Last week at Winterthur, Linda Eaton announced that the entire textile
collection is being photographed and will be available for viewing via
computer in the near future. So, Devon, they have anticipated your wishes.
have always had wonderful staff photographers, skilled in bringing out the
best in any object photographed. Evidence of this are the very lovely
photos in publications Winterthur produces.
You may like to know, Devon, that Amelia Peck, a Metropolitan Museum of Art
Curator, was one of the presenters in the morning auditorium sessions,
speaking about Candace Wheeler (1827-1923) who was the first woman to lead an
American decorating firm, having started earlier in her career as a
partner in a Tiffany business venture. This talk was "Making Art Embroidery
Work for Women".
Devon - Tricia Wilson Nguyen, Owner of Thistle Threads (mentioned several
times in old Arachne correspondence) spoke about "Professional vs. Amateur:
The Economics of Embroidery". This was fascinating. Nguyen conceived of,
and led the making of a reproduction 17th Century embroidered jacket at
Plimoth Plantation a few years ago. Devon made some of the gold lace on the
jacket, styled after the famous surviving Layton jacket in the Victoria and
Albert Museum, London. The V and A also owns a portrait of Layton wearing
the jacket. What I realized the first time I viewed these 2 items in
London was that the gold lace on the jacket and in the portrait were from
different patterns. Probably the original became worn and was replaced on the
jacket, with the old gold lace being melted down for re-use. When you want
to buy silk and gold threads, Thistle Threads in the state of Massachusetts
is one place to shop.
Arlene - Yes, I took the second of two sessions of "Luxury Lives in the
Details" workshop you described. Agree that the presenter, a cataloguer of
Museum Collections was inexperienced and hesitant - quite unusual for
Winterthur, which has always had very impressive experts on all the American
Decorative Arts. I kept wishing she could come to Maine for some one-on-one
time with me. The library of 4,000+ books I have collected would not exist,
had I not spent a very educational week at Winterthur half a lifetime ago.
It was a jointly-sponsored program Winterthur/EGA (offered to
Embroiderers' Guild of America members). Only about a dozen people
it has never been repeated. It greatly advanced my personal interests:
Embroidery, Lace, Textiles used in period rooms, Conservation & Restoration,
Collecting books and collecting textiles. Everyone should be so lucky.
Further, I would like to mention that quite a few paid members of the staff
in high positions are women, with Linda Eaton holding one of the most
prestigious. Just saying....how nice it is.
Arlene - I practice what I preach. That means I wear lace. It is a great
way to start a conversation.
Someone: please write a response to this, so that people who do not
receive AOL mail will know to look at the Arachne Archives for it.
Jeri Ames in Maine USA
Lace and Embroidery Resource Center
In a message dated 10/17/2016 2:43:20 P.M. Eastern Daylight Time,
Winterthur has some very nice pieces of lace in its collection because one
the members of the Dupont family was a member of the Needle and Bobbin Club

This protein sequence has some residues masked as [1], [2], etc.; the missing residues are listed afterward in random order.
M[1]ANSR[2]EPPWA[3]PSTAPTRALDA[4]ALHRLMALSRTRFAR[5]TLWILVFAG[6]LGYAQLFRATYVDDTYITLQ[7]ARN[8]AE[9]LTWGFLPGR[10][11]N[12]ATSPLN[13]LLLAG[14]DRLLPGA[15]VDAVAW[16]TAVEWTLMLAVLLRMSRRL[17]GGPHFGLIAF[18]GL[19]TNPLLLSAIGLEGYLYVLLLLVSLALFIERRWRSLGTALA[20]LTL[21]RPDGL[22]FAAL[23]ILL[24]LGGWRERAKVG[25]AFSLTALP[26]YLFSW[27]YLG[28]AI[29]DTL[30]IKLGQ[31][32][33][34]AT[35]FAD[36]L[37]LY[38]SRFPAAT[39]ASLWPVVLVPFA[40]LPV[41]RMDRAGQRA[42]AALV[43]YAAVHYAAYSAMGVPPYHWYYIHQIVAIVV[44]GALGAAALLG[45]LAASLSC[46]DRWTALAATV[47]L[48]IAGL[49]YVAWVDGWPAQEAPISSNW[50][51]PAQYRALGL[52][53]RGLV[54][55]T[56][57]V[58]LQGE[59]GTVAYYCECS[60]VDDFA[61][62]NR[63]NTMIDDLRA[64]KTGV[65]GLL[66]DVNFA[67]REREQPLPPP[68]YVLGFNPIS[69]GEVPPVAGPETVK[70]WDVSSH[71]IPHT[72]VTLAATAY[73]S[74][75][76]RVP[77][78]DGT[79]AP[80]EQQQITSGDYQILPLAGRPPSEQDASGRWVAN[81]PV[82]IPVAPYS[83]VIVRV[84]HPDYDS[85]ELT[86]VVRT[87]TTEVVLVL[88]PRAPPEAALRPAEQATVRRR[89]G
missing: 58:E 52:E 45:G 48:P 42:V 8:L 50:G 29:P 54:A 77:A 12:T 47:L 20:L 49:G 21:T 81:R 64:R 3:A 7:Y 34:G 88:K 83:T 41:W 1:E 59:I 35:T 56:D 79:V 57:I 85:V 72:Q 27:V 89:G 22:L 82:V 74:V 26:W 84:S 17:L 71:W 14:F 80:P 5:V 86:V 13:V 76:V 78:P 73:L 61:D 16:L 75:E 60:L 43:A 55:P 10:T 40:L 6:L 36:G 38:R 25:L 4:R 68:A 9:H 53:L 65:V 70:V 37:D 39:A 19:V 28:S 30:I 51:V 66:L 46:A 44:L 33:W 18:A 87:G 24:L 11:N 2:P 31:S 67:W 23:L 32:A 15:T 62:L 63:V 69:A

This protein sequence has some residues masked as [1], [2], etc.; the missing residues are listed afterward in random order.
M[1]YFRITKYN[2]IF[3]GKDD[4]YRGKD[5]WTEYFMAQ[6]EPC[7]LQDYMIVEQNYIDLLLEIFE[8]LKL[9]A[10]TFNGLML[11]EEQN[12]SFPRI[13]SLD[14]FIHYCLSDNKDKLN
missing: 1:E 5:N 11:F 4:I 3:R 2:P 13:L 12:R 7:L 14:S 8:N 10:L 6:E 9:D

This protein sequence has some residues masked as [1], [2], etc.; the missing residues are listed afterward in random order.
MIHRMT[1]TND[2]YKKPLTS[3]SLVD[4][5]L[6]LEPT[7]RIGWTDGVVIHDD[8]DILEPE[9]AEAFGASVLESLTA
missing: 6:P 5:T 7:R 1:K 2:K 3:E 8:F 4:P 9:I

and her collection has ended up at Winterthur. Pieces from this collection
were shown when the members of the IOLI visited Winterthur during the
Harrisburg IOLI convention. However, I do not think they are all
photographed....collectors like the Duponts were very interesting
people, the next step might be photographing and displaying the lace.
I think the piece that Arlene directed us to is not the victim of mending.
diamond like braid structure is characteristic of a kind of lace called
Valenciennes de Gand....There is a
handkerchief made this way at the Metropolitan Museum
From: Arlene Cohen
Sent: Sunday, October 16, 2016 1:30 PM
Subject: [lace] Ithaca Lace and Winterthur Needlework Symposium
(I have deleted the Ithaca content that was part of this memo. Jeri)
....I journeyed down to
Winterthur in Delaware for a fabulous needlework symposium. A few pieces
related lace content to report here. First of all, I got to meet Jeri Ames
in person, after reading so many of her helpful words here on Arachne for
long. I very much admired the lace she was wearing around her neck and
dangling from her ears! I had on my needlework necklace, showcasing the
beauvais stitch, from France. Secondly, one of my afternoon workshops was
more or less a "show and tell" session of items from the Winterthur
collections of needlework, particularly focused on "luxury", with some
discussion on what that term meant. (Jeri, did you attend this workshop?)
One of the pieces they had out was a beautiful bobbin and needlelace
Winterthur does not have much of these laces in their collections (you can
go to their collections online and do a search)...
The majority was bobbin lace, although the circular medallions were
needle lace. There are large open areas with a very loose looking mesh -
is that those are threads from some early conservation work years
ago. Those three areas are so odd looking, I'm guessing the mesh or the
ground that was originally there just simply went at some point and some
of stabilizing ... was created. The cataloguer in charge of this
workshop and showing these items did know know much about this piece.
Arlene C. in NJ
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